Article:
DESTRUCTION OF THOUGHT : Prof. Prabhat Patnaik

On 26th May, 2015, the Modi government completed one year. In this one year a lot of things have happened and a lot of issues have been raised but, primarily the Central Government has unleashed an attack on numerous national programmes.

 The concept of the Planning Commission was first initiated by Subhash Chandra Bose on being persuaded by MeghnadSaha as ‘National Planning Commission’. This was in 1938. After independence utilising this basic idea of the National Planning Commission, Jawaharlal Nehru and PrashantMahalanobis set up the Planning Commission in 1950. The Planning Commission has now been dissolved and in its place, the new government has introduced the ‘NitiAayog’. You might feel that, this arrangement is fair. One national institution has made way for another national institution of the same kind. But, the importance of the NitiAayog and the hold it has over the matters of planning are questionable. In a recent report in the ‘Times of India’, it said that, in most meetings of the NitiAayog, the Central Secretaries do not show up rather send lower ranking officials from their offices. The NitiAayog is not being taken seriously at all. 

There used to exist a National Development Council wherein the state Chief Ministers and the central government ministers would sit down with the Prime Minister. When Jyoti Basu was the CM of West Bengal, all of the debates he had regarding centre-state relations were held at these National Development Council meetings. A group of nine or ten state CMs formed a conclave and had demanded that, the states be given more powers. This too was made possible due to the existence of the National Development Council. But, this National Development Council also ceases to exist now. In its place exists a governing council under the NitiAayog.  But, since the NitiAayog fails to be effective, how will a governing council under it continue to function effectively. 

Many institutions like the Film and Television Institute of India (FTII), Indian Council of Historic Research (ICHR), Indian Institute of Technology (IIT), Children’s Film Society of India, Central Board of Film Certification (CBFC), etc are coming under attack. Dr. Anil Kakodkar, famous Indian Nuclear Scientist, has dissociated himself from his position of Chairman of the Board of Governors at IIT-Bombay. It is popularly believed that, he resigned because he found the constant interference by the HRD ministry, a hindrance to his work. Sabyasachi Bhattacharya, eminent historian, resigned from his post of the journal which, the ICHR publishes. His resignation was soon followed by the disbanding of the 21-member advisory committee to the ICHR which comprised the likes of RomilaThapar and IrfanHabib. Mr. Bhattacharya’s resignation came because he was unhappy with the ‘direction’ ICHR was taking, following Y.SudarshanRao being appointed as chairman of the ICHR. Thus, we see that, all government or semi-government institutions are being subject to interference from the centre. The particular targets are cultural and educational institutions. Now, your argument could be that, every time a new government is formed we are privy to favouritism. So, how is the UPA regime appointing a chairman to the ICHR any different from what the NDA is doing? But there are differences. Firstly, to be appointed to an important position like the Chairman of the ICHR, some minimum qualifications are called for. It would have been justified if, they had appointed an eminent historian who, aligned his/her thought process according to their principles like, MSG Narayanan. We would then have respected our difference in viewpoints but, could not have undermined his acclaim or contribution to the field of history. But, presently this cannot be said because nobody identifies the present Chairman. Other examples of such appointments are PahlajNihalani as the Chairperson of the CBFC, MukeshKhanna as the head of the Children’s Film Society of India and more recently GajendraChouhan’s appointment as the Chairman of the FTII, Pune which, has sparked a protest amongst the students’ community allover the country. Secondly, that the appointment of members in decision-making posts must be inclusive, exists as a rule in case of the ICHR (but should be followed elsewhere also). But evidently, this rule is being flouted. The NDA’s justification for disbanding the advisory committee, appointing Y. SudarshanRao, even dropping the external eminent advisors is that, all previous appointments were offered to Marxists. Thus, with respect to the mode of functioning of the institutions and the nature and distinction of the persons being appointed to the various important posts, the tactics of this new government is absolutely different from that of the earlier government. And following their methodology will eventually give rise to the destruction of these institutions.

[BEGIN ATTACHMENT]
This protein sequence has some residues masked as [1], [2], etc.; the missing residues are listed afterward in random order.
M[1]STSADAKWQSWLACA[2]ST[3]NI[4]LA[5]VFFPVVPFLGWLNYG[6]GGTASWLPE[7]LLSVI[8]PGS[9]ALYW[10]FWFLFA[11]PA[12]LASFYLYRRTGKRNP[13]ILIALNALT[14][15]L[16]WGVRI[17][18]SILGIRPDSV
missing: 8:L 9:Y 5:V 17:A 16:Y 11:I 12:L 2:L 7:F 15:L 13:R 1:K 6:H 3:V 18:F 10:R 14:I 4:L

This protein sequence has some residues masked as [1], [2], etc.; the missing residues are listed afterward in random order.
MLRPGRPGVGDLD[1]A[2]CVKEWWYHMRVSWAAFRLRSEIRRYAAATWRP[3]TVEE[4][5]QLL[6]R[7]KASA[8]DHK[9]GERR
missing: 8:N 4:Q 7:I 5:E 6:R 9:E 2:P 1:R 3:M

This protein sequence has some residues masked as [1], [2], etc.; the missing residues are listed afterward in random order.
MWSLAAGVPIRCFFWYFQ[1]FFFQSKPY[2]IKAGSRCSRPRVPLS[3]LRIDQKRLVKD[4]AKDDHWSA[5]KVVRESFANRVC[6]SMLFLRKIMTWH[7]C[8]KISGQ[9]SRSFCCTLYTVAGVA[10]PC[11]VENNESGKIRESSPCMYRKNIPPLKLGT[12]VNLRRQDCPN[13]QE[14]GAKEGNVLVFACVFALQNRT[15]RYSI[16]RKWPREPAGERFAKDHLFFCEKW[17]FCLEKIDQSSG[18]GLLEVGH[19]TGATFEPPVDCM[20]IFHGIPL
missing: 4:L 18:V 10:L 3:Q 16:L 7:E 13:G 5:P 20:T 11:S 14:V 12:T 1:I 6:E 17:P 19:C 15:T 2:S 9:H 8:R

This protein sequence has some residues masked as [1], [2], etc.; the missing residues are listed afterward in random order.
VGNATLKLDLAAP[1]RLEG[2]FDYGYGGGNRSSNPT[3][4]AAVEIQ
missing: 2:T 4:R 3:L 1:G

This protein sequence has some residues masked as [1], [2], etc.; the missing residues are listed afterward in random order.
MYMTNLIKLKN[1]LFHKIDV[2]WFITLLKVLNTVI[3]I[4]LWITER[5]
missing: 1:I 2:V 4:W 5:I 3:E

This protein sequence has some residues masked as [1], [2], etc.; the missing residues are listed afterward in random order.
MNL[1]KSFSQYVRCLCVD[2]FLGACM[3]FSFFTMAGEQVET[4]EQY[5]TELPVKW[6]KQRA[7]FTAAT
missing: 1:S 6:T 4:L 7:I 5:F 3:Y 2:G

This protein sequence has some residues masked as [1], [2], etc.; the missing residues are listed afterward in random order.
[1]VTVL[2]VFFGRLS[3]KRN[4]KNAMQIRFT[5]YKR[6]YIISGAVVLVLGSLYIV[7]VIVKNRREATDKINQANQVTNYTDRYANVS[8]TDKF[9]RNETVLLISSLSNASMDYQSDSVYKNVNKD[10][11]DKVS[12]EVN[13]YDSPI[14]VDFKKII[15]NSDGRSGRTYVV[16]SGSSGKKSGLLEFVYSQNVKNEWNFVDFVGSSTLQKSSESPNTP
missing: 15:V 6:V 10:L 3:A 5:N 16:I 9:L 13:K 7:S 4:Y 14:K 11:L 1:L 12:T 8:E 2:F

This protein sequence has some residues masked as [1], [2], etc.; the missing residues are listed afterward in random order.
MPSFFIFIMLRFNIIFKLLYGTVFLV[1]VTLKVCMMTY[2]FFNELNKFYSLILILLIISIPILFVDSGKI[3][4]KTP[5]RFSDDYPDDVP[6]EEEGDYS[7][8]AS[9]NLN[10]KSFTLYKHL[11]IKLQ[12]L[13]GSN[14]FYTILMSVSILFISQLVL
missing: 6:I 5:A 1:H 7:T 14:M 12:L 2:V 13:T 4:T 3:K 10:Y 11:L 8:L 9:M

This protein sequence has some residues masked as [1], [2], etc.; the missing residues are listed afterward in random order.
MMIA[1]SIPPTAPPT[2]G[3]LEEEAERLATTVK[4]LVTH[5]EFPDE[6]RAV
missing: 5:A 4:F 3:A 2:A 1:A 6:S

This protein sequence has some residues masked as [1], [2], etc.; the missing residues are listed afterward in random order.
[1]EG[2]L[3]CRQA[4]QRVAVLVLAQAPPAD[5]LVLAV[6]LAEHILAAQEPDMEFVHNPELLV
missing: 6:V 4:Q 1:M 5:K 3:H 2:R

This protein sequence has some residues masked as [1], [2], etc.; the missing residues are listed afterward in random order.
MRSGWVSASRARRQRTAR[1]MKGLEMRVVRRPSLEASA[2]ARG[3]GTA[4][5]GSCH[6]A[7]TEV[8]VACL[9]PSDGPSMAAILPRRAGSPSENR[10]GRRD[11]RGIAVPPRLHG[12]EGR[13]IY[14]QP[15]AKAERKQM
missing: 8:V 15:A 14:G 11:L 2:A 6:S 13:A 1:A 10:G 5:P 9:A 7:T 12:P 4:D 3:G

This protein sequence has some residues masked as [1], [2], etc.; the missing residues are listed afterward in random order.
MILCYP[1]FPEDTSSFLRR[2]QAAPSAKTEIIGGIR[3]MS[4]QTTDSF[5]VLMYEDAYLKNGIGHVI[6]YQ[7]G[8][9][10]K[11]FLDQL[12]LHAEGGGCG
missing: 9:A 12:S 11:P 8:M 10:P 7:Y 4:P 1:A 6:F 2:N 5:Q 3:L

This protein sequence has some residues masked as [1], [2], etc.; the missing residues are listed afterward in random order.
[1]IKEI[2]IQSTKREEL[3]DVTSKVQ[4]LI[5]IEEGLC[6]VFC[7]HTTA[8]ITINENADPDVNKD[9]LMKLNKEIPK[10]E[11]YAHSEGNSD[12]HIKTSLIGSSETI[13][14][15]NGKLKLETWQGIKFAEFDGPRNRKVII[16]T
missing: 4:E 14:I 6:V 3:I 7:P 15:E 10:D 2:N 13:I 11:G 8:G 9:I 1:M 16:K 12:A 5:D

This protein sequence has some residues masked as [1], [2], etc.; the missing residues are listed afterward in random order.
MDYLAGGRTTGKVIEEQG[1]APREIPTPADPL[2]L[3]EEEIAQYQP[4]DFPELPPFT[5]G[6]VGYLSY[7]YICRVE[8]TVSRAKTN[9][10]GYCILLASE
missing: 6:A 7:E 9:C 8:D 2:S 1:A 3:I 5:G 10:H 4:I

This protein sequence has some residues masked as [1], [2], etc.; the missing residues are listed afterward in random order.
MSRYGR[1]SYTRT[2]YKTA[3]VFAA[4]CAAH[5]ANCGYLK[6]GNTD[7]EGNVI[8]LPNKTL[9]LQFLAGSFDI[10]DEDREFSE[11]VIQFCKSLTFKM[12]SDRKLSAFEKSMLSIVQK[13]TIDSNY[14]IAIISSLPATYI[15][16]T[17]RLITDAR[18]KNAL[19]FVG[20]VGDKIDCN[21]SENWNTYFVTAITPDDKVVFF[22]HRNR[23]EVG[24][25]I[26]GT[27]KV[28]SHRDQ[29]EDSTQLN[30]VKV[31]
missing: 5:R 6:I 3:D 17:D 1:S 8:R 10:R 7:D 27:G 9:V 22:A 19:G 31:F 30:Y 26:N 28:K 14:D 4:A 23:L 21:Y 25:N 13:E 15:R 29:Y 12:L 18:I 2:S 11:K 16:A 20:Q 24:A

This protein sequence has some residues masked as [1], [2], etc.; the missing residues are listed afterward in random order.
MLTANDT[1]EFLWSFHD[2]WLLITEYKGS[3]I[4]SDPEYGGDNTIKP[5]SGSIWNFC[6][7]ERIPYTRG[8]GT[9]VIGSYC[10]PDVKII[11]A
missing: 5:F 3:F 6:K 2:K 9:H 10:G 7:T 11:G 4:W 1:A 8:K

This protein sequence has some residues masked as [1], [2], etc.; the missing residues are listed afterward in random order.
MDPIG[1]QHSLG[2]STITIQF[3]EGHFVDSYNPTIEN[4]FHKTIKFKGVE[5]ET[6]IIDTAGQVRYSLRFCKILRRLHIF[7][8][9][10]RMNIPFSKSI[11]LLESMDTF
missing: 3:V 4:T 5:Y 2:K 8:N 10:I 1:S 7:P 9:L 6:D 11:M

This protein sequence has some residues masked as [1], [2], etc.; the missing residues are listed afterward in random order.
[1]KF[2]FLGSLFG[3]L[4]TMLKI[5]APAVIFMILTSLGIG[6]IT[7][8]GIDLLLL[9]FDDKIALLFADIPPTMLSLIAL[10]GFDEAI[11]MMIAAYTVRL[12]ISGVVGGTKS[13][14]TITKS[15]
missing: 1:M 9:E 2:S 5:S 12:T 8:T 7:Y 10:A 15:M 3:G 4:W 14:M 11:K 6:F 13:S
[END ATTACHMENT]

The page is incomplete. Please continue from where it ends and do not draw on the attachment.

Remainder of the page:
Now, the question arises, why are they planning a step-wise destruction of institutions? It is my belief that, the destruction of institutions is a part of the process of destruction of thought. Whenever, fascism has been on the rise, it has brought along with it the process of destruction of thought. Marxist Philosopher, Georg Lukacs wrote a book called ‘Destruction of Reason’. In the book he says, for the emergence of classical fascism, there is some preparation required and this preparation occurs through the destruction of reason. In our country presently, fascism is on the rise and that fascism requires a process of destruction of thought. Destruction of thought occurs in two ways. The first step, was already happening in our country i.e. the commoditisation of education. The second, the communalisation of educationis slowly starting in our country.